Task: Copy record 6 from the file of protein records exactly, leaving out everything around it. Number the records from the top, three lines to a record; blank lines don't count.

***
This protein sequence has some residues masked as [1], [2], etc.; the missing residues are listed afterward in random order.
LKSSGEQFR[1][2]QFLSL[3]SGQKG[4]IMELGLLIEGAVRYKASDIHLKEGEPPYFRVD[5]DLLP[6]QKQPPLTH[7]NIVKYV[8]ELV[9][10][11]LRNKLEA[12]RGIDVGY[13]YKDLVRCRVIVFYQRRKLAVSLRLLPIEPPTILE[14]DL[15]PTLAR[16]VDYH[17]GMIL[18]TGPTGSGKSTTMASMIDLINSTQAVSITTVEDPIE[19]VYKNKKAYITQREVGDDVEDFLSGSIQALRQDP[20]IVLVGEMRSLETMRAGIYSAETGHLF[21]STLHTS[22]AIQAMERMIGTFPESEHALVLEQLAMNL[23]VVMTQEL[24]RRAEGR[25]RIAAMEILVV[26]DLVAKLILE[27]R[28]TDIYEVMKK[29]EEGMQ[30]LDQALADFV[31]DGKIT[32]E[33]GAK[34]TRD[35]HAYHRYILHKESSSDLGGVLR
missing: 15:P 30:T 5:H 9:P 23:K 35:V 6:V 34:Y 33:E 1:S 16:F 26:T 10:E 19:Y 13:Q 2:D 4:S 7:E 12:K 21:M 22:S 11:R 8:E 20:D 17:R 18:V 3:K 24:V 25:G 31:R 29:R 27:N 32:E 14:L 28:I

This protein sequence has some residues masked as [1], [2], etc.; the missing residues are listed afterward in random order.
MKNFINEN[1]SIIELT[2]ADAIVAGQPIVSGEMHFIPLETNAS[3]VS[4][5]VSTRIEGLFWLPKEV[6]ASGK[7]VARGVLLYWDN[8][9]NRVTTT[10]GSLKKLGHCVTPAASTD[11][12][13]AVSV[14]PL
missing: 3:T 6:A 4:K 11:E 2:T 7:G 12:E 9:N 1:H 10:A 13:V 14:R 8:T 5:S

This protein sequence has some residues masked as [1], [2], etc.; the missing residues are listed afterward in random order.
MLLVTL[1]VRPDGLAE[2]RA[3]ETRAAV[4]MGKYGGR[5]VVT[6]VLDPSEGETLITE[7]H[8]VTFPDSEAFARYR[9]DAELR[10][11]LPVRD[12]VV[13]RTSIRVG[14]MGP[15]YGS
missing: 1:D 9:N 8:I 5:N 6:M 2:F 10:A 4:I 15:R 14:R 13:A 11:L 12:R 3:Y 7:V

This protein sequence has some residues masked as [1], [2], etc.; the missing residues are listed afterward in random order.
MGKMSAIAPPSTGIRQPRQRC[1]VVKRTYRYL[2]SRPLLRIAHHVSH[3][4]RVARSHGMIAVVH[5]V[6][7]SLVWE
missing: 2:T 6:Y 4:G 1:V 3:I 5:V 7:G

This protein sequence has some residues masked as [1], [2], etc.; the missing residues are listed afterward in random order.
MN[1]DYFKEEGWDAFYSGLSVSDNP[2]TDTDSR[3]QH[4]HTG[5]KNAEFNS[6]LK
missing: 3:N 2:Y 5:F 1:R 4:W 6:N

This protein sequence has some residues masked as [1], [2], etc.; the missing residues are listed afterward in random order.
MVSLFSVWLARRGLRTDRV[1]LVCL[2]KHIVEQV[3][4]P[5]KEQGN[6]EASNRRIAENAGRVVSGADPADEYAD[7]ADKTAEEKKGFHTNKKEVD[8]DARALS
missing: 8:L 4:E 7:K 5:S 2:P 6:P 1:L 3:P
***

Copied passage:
This protein sequence has some residues masked as [1], [2], etc.; the missing residues are listed afterward in random order.
MVSLFSVWLARRGLRTDRV[1]LVCL[2]KHIVEQV[3][4]P[5]KEQGN[6]EASNRRIAENAGRVVSGADPADEYAD[7]ADKTAEEKKGFHTNKKEVD[8]DARALS
missing: 8:L 4:E 7:K 5:S 2:P 6:P 1:L 3:P